"First, we need to build a cyber infrastructure so that we can collaborate better with people at a geographic distance. For us, that means schools in Norfolk or Southside for instance. It will also enable high schools across the country that are not near a research facility to be involved in research," she said.
"Second, we want to involve low and average achievers not just the high-achieving students. Because low and average achieving students are used to NOT getting quick answers, they may be more creative in their approach and may blossom doing research where there is not a quick answer," said Dolan.
"Finally, we want to build the capacity for scientists and teachers from all over the country to mentor high school students in research."
More than 65 teachers and 30 scientists are involved in the partnership. Dolan's team will evaluate PREP's impact on student learning, teachers' ability to mentor students in research, and scientists' ability to mentor students in research and to communicate about research with the public. "This program helps the scientist broaden the impact of their research program. One of the biggest challenges of doing research is the lack of public understanding of how science is done. PREP blurs the boundaries between the practice of science and science education."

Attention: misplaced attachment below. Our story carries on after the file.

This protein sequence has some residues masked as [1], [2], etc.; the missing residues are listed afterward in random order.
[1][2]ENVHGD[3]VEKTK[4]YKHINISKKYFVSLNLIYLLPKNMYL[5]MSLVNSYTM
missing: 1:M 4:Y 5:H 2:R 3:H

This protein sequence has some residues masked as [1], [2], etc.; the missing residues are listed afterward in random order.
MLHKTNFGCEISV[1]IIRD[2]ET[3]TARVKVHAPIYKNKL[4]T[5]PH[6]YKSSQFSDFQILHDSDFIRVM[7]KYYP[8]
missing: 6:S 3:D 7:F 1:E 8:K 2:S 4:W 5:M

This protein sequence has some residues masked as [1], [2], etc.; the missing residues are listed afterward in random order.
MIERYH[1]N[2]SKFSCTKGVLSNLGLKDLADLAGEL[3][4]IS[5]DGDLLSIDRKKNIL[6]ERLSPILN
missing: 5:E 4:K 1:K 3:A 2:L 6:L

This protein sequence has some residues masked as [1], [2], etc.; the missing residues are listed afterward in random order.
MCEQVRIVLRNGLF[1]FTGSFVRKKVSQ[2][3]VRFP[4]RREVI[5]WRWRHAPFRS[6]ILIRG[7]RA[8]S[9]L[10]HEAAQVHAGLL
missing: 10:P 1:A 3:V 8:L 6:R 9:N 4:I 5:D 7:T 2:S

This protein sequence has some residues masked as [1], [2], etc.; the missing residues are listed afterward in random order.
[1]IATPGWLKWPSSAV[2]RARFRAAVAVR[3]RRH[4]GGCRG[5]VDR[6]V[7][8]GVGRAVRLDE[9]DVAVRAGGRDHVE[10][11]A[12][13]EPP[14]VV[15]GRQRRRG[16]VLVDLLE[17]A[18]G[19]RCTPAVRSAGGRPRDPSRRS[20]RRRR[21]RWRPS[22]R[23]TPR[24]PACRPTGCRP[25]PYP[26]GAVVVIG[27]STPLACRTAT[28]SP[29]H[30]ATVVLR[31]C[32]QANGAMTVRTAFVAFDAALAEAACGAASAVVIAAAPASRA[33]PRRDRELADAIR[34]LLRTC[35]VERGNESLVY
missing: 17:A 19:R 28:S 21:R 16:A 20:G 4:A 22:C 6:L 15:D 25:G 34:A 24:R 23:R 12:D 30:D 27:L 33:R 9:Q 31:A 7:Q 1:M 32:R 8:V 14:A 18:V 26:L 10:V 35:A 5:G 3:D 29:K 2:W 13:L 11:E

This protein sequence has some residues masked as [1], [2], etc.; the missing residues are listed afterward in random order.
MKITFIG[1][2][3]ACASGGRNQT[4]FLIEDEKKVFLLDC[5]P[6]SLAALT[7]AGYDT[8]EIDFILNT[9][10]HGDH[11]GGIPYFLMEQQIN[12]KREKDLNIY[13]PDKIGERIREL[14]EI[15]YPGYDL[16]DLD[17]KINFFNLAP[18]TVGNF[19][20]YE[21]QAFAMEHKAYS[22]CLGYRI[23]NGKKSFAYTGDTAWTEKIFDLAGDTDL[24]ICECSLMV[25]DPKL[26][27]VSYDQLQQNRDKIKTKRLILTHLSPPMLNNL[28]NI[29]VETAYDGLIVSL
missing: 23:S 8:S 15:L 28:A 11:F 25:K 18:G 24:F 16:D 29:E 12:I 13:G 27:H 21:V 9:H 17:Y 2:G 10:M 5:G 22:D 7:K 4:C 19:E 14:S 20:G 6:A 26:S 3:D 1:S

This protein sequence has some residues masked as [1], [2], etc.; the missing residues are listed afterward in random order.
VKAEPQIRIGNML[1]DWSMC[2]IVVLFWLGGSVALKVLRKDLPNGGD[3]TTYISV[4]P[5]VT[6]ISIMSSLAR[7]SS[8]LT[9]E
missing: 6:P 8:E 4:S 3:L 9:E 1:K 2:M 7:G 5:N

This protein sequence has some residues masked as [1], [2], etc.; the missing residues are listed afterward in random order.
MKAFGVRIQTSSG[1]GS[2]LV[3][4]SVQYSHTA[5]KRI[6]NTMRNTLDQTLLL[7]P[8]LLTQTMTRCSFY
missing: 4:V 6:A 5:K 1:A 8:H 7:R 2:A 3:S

Horace G. Fralin's desire to support the field of biotechnology and the teaching, research, and outreach missions enabled creation of a permanent endowment to support the Fralin Life Science Institute. Proceeds match contributions and grants from other sources, helping to sustain the center's activities, including the outreach efforts. The project described was supported by Science Education Partnership Award from the National Center for Research Resources, a component of the National Institutes of Health.
|Contact: Susan Trulove|